After forty years, I am back in the Nightmare Chair. My first time was in Long Island Jewish Hospital in August, 1977, when my two-year-old daughter K. was diagnosed with leukemia. After an initial bout of chemotherapy, her disease went into remission. The treatment continued for three years, and K. became one of the success stories in the pediatric unit's annals.
Four decades passed. During that time, I could almost forget about my helpless vigils in the Children's Ward. I was going to write about that period in detail, but I balked at evoking the experience as it retreated into the past. K. attended school, was graduated from college, married, and gave birth to her own daughter, my only grandchild, now nine. K. moved from New York to Florida, to Arizona and Texas. Then, four weeks ago, she sought medical attention for a persistent sinus infection. Only it was not a sinus infection. It was leukemia, presumably a relapse of the juvenile form or one much like it.
That is how I came to be sitting at my daughter's bedside once more, this time on the eleventh floor of a hospital in Dallas. When they learned of her history, K.'s doctors were incredulous, almost affronted. When people who have recovered from childhood leukemia suffer a relapse, it is most likely to be in in adolescence, or young adulthood. No member of K.'s team of veteran oncologists was familiar with a case like hers. The facile association is with the forty years that the Children of Israel wandered in the wilderness. And the beginning of K.'s third week in the hospital coincided with the Shabbat when the Torah portion Shemot, or Exodus, is read.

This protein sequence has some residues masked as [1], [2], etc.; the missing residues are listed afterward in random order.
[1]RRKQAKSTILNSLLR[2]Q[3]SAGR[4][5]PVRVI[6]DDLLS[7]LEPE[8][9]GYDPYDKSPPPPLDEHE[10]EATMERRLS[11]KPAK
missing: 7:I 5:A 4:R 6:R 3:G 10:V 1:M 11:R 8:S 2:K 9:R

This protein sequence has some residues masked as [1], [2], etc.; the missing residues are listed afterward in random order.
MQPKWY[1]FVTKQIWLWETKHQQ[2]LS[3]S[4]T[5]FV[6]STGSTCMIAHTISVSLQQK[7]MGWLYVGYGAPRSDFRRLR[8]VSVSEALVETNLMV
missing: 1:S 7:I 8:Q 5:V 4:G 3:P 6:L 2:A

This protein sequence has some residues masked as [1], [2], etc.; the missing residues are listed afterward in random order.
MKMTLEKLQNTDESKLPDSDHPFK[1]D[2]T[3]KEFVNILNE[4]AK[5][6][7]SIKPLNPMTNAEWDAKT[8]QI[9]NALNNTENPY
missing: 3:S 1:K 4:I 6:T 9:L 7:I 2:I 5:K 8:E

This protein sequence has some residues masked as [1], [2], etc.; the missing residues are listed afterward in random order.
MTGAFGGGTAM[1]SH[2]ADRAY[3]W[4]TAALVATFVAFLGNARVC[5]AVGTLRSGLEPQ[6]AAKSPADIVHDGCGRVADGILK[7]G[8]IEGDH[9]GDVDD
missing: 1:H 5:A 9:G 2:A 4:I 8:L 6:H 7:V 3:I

K. is stronger than she was when she was admitted to the hospital. She was discharged a few days ago, well enough to leave but slated to return soon for more chemotherapy. The wilderness stretching before us is not an uncharted one, but the crossing will not be swift.
Some of the photographs are mine, and the credit for the good ones goes to H.J. Levy.